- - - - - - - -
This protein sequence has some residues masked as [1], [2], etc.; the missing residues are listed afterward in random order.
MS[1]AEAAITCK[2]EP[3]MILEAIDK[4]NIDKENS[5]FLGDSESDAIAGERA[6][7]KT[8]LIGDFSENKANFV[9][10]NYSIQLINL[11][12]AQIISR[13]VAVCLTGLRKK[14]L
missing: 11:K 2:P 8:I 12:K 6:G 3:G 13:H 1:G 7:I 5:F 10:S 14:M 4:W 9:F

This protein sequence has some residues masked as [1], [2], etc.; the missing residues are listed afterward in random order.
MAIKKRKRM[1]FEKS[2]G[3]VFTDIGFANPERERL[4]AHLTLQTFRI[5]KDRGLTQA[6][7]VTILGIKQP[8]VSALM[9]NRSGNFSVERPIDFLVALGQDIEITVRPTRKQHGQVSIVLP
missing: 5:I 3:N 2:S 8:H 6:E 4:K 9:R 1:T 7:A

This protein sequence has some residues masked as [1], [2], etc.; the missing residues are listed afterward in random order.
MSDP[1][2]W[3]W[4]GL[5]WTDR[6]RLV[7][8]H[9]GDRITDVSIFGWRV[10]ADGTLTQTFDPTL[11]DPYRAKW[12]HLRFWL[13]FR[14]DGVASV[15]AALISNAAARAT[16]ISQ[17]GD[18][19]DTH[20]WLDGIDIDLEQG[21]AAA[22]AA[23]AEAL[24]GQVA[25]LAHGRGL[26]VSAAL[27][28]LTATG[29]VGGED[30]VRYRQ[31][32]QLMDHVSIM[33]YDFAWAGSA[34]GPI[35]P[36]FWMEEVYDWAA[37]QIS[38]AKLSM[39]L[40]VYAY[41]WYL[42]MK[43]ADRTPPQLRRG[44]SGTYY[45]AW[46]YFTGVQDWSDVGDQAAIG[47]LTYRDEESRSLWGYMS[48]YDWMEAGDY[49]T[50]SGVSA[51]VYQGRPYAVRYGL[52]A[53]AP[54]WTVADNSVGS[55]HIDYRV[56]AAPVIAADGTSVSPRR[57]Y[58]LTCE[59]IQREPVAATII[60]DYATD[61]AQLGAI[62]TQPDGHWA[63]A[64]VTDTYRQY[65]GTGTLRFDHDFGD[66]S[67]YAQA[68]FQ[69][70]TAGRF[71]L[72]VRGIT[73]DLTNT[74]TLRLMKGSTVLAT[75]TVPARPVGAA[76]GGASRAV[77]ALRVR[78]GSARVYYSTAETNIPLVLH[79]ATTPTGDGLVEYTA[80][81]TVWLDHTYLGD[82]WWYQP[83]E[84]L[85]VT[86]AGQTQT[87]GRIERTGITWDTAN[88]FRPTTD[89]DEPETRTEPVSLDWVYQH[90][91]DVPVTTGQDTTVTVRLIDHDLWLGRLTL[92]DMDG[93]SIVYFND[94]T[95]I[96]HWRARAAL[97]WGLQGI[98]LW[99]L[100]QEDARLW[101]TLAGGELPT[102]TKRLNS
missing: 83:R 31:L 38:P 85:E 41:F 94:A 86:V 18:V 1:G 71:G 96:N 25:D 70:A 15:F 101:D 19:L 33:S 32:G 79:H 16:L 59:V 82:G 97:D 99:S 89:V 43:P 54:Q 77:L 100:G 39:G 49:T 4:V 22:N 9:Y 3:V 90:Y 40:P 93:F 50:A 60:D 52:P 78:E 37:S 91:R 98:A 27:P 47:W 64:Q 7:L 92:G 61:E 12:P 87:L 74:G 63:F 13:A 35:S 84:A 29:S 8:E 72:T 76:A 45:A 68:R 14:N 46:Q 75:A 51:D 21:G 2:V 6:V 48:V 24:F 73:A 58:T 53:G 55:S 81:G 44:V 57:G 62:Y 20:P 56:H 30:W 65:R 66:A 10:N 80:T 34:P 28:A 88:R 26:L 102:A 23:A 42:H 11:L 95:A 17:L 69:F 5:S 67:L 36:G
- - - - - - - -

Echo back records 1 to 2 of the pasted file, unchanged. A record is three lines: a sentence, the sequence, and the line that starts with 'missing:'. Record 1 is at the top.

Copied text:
This protein sequence has some residues masked as [1], [2], etc.; the missing residues are listed afterward in random order.
MS[1]AEAAITCK[2]EP[3]MILEAIDK[4]NIDKENS[5]FLGDSESDAIAGERA[6][7]KT[8]LIGDFSENKANFV[9][10]NYSIQLINL[11][12]AQIISR[13]VAVCLTGLRKK[14]L
missing: 11:K 2:P 8:I 12:K 6:G 3:G 13:H 1:G 7:I 5:F 10:S 14:M 4:W 9:F

This protein sequence has some residues masked as [1], [2], etc.; the missing residues are listed afterward in random order.
MAIKKRKRM[1]FEKS[2]G[3]VFTDIGFANPERERL[4]AHLTLQTFRI[5]KDRGLTQA[6][7]VTILGIKQP[8]VSALM[9]NRSGNFSVERPIDFLVALGQDIEITVRPTRKQHGQVSIVLP
missing: 5:I 3:N 2:S 8:H 6:E 4:K 9:R 1:T 7:A